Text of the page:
Computer Graphics World

November/December 2014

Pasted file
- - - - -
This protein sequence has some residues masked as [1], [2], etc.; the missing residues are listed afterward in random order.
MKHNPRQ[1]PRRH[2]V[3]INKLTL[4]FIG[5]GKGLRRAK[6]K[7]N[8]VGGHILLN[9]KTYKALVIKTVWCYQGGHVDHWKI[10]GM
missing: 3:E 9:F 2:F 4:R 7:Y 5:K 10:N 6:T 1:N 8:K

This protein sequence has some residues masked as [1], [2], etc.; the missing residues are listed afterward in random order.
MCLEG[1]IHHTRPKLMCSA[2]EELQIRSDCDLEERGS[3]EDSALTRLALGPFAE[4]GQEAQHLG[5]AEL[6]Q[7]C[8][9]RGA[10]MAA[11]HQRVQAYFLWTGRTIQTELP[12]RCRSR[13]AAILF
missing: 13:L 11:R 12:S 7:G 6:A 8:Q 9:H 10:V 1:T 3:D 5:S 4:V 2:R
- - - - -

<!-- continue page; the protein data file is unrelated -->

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6 cgw n o v e m b e r . d e c e m b e r 2 0 1 4 V I E W P O I N T can remember the day, just like it was yesterday, when I saw my first 1 gb disk drive. It was the size of a small toaster (5¼-inch wide and two full- height spaces tall). You could have used it as a boat anchor. This was amazing technology. We hadn't seen anything that large. Most disk controllers on the market couldn't support it. They didn't understand the large block count geometry. Of course, today, you can go buy 6,000 gb drives as easily as you can buy a toaster. On the day I saw that 1 gb drive, I immediately referred back to the day I saw my first 20 mb drive. It was in the used, broken PC I had received as a gi, and I was amazed at how much stuff this thing could hold! 20 mb was a lot of space. This story plays out over and over in the technology space. In fact, if you assume the late '80s as the beginning of the personal computer boom, we're approaching the 30-year mark for the standard "back when I was a kid, we had floppy disks and we liked it" comment. It needs to stop. However, there are times when these technological shis mean something. When a common technology simply going 10X faster or being 10X bigger (or 10X smaller) actually changes our lives and requires something more than just a whistle and some nostalgia about our first computer. Some things that changed my life: The mouse, Ethernet, Windowing graphics with icons (Windows obviously, but HP Vue and Irix Indigo Magic, as well), the hard disk (versus flop- pies), always-on Internet, e-mail with attachments, YouTube, and a phone with enough mem- ory to store my music library. For those in the production/ postproduction industries, 4 k digital video formats look to be one of these technological shis. When Small Tree started selling Ethernet equipment back in 2005, we didn't spend much time worrying about video for- mats. We sold 1 gb Ethernet cards, and the most anyone could hope for over a link like that was 70 mb/ sec (under the best conditions). This either meant a crum- my-quality codec or you weren't editing in real time. Then, Apple ProRes came along. We didn't know anything about ProRes. It was just another proprietary codec. Without even realizing it, our customer base expand- ed rapidly because customers could now play out, in real time, high-quality, HD video over our gigabit Ethernet ports. Storage didn't just become important; it became our main business. L I V I N G W I T H 4 K 4k digital codecs hit with a similar pattern. I certainly knew there were 4 k codecs out there. There are many cameras that support them. I even had conversations about running 4 k video tests to see how many 350mb/sec streams we could handle. However, it never struck me as a serious contender for "common" workflows since very few customers would have 10 gbE links, very few would have the capacity required to store video at 350 mb/sec, and the common demands of today's collaborative workflows pretty much ruled out 4 k codecs as a digital intermediate. Going all the way back to my days at Silicon Graphics, I've had countless conversations with customers wanting uncom- pressed HD or 4 k, but then balking at the price when we got into the specifics. 10 gbE links to each workstation (perhaps two), eight spindles (disks) for two 350mb/sec streams, a 10gbE switch, perhaps as much as 192 tb of storage just to handle six editors. It adds up. A budget sys- tem like this might run $90,000 today (and easily $200,000 just a couple of years ago). Of course, ProRes came along and changed this. At this year's NAB, it was apparent that facilities are working in 4 k, and they are doing it (sometimes reluctantly) with ProRes. Why does this matter? The main reason is the bandwidth and recent advances in the 10 gb Ethernet space. Depending on frame rate, a ProRes 4 k stream can be 150mb/sec. This means that gigabit Ethernet is no longer sufficient. It means there are now real and compelling reasons to move to 10 gbE for current sys- tems and future deployments. Last year, a workflow requir- ing 10 gb Ethernet throughout a facility might have been a deal-breaker. 10 gb cards were expensive, and switch perfor- mance was hit or miss. Many MAXIMIZING 4K WORKFLOW I BY STEVE MODICA TETON GRAVITY, A SMALL TREE CUSTOMER, ILLUSTRATES THE MAJESTY OF SHOOTING IN 4K. Photo © Teton Gravity Research (

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